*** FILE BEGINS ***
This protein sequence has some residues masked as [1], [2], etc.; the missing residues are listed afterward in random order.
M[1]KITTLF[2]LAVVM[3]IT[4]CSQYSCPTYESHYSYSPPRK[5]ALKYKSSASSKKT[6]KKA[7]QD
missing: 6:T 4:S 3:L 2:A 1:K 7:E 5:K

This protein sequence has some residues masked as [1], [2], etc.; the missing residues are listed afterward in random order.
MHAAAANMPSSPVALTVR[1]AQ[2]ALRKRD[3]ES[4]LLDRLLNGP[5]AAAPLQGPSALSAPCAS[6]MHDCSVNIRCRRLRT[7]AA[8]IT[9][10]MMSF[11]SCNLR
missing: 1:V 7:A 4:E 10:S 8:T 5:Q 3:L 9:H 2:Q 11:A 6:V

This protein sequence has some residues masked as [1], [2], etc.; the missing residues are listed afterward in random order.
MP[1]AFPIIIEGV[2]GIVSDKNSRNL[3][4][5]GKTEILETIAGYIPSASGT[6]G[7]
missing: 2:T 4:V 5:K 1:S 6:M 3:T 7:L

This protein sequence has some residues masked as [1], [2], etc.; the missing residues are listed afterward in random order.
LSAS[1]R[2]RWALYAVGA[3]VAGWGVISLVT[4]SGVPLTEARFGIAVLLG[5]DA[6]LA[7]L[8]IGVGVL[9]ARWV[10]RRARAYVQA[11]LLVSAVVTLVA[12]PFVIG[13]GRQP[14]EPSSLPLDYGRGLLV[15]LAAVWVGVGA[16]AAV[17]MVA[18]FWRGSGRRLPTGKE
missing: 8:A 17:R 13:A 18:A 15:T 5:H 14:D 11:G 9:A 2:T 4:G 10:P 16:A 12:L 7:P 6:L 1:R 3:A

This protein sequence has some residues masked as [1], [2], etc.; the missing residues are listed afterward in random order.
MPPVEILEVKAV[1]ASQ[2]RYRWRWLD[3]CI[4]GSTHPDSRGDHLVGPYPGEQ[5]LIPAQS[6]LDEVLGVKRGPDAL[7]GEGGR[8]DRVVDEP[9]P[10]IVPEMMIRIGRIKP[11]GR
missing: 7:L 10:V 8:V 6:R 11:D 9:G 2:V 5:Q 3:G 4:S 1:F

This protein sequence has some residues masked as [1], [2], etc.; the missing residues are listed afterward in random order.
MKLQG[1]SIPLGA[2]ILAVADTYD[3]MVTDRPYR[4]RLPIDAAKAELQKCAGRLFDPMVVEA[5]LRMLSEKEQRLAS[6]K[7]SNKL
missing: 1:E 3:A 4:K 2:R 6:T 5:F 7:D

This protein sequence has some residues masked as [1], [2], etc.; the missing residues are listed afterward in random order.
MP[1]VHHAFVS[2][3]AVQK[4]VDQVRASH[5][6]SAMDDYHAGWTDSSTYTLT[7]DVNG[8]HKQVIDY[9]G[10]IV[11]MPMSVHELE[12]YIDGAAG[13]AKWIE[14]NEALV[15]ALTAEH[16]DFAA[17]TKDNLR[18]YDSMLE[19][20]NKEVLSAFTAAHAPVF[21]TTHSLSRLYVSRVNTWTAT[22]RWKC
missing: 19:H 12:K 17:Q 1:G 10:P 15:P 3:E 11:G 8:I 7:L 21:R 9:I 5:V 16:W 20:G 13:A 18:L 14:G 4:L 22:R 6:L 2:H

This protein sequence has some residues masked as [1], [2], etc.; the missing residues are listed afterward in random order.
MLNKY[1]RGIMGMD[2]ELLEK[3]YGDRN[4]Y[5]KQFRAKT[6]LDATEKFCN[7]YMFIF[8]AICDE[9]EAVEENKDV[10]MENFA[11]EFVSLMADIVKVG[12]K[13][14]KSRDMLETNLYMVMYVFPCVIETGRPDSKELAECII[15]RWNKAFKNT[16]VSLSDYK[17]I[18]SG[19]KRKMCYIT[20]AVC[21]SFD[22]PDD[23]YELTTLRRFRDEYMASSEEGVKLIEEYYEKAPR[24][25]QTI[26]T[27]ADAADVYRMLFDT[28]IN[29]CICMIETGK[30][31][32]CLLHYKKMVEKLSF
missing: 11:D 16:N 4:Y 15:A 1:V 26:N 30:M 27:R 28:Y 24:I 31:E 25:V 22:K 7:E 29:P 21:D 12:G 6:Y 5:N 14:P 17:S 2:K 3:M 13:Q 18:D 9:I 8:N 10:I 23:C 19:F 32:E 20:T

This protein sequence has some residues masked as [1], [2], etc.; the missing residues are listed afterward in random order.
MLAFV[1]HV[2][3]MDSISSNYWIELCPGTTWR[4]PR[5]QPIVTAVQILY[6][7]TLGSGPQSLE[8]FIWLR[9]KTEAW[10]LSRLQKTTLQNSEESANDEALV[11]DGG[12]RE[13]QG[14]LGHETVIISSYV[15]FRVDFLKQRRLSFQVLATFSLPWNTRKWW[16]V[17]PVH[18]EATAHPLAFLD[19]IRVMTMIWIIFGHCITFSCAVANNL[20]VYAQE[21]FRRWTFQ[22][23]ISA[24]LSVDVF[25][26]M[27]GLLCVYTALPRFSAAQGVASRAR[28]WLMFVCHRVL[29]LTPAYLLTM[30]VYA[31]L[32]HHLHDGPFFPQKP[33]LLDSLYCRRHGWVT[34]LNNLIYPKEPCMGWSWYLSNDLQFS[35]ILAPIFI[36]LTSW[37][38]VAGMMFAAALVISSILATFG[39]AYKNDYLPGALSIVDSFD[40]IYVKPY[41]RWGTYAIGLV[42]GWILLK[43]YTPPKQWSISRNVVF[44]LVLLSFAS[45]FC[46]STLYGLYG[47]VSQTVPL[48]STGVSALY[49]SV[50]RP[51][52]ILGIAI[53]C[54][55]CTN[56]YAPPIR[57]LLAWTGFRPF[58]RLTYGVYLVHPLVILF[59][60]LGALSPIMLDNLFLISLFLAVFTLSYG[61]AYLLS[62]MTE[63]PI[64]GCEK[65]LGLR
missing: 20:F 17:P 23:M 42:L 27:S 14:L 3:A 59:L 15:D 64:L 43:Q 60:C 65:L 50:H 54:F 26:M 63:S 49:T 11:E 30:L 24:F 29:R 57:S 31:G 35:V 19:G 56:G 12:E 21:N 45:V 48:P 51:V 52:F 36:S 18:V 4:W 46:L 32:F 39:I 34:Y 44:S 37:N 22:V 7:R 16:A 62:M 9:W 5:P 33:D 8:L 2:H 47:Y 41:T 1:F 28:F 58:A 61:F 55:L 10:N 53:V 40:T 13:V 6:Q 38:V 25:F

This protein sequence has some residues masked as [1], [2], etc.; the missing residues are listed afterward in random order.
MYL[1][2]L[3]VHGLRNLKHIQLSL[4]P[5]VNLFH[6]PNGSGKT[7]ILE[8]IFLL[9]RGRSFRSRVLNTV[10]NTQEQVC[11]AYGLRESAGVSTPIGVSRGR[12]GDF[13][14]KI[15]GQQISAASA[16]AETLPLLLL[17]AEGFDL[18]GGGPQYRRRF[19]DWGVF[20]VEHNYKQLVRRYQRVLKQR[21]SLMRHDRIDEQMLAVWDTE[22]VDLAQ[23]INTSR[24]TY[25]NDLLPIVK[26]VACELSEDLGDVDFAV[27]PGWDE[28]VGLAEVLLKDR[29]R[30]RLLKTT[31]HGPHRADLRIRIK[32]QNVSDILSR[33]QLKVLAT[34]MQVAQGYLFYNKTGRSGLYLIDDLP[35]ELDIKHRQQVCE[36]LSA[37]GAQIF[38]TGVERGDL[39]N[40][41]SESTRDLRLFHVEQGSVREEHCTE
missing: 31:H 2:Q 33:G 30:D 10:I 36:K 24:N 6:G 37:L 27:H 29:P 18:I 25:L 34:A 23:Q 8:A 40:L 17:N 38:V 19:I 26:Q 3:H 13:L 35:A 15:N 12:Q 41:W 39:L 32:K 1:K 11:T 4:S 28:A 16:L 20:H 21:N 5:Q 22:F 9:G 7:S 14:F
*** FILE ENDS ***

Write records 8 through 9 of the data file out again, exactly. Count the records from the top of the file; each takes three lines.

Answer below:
This protein sequence has some residues masked as [1], [2], etc.; the missing residues are listed afterward in random order.
MLNKY[1]RGIMGMD[2]ELLEK[3]YGDRN[4]Y[5]KQFRAKT[6]LDATEKFCN[7]YMFIF[8]AICDE[9]EAVEENKDV[10]MENFA[11]EFVSLMADIVKVG[12]K[13][14]KSRDMLETNLYMVMYVFPCVIETGRPDSKELAECII[15]RWNKAFKNT[16]VSLSDYK[17]I[18]SG[19]KRKMCYIT[20]AVC[21]SFD[22]PDD[23]YELTTLRRFRDEYMASSEEGVKLIEEYYEKAPR[24][25]QTI[26]T[27]ADAADVYRMLFDT[28]IN[29]CICMIETGK[30][31][32]CLLHYKKMVEKLSF
missing: 11:D 16:N 4:Y 15:A 1:V 26:N 30:M 27:R 28:Y 24:I 31:E 25:V 22:K 7:E 29:P 21:D 12:G 6:Y 5:N 14:P 17:S 2:K 3:M 13:Q 18:D 9:I 8:N 10:I 23:C 19:F 32:E 20:T

This protein sequence has some residues masked as [1], [2], etc.; the missing residues are listed afterward in random order.
MLAFV[1]HV[2][3]MDSISSNYWIELCPGTTWR[4]PR[5]QPIVTAVQILY[6][7]TLGSGPQSLE[8]FIWLR[9]KTEAW[10]LSRLQKTTLQNSEESANDEALV[11]DGG[12]RE[13]QG[14]LGHETVIISSYV[15]FRVDFLKQRRLSFQVLATFSLPWNTRKWW[16]V[17]PVH[18]EATAHPLAFLD[19]IRVMTMIWIIFGHCITFSCAVANNL[20]VYAQE[21]FRRWTFQ[22][23]ISA[24]LSVDVF[25][26]M[27]GLLCVYTALPRFSAAQGVASRAR[28]WLMFVCHRVL[29]LTPAYLLTM[30]VYA[31]L[32]HHLHDGPFFPQKP[33]LLDSLYCRRHGWVT[34]LNNLIYPKEPCMGWSWYLSNDLQFS[35]ILAPIFI[36]LTSW[37][38]VAGMMFAAALVISSILATFG[39]AYKNDYLPGALSIVDSFD[40]IYVKPY[41]RWGTYAIGLV[42]GWILLK[43]YTPPKQWSISRNVVF[44]LVLLSFAS[45]FC[46]STLYGLYG[47]VSQTVPL[48]STGVSALY[49]SV[50]RP[51][52]ILGIAI[53]C[54][55]CTN[56]YAPPIR[57]LLAWTGFRPF[58]RLTYGVYLVHPLVILF[59][60]LGALSPIMLDNLFLISLFLAVFTLSYG[61]AYLLS[62]MTE[63]PI[64]GCEK[65]LGLR
missing: 20:F 17:P 23:M 42:L 27:S 14:L 3:A 59:L 15:D 64:L 43:Q 60:C 65:L 50:H 54:F 26:M 63:S 49:T 11:E 30:L 24:F 29:R 57:S 31:G 35:V 19:G 56:G 12:E 21:N 45:V 48:P 51:V 52:F 36:S 18:V 4:W 46:L 32:F 39:I 34:Y 44:S 37:N 22:V 7:R 16:A 62:M 9:W 5:P 33:D 8:L 2:H 47:Y 41:T 1:F 28:F 58:A 61:F 55:L 10:N 53:V 40:T 13:V 6:Q 38:V 25:F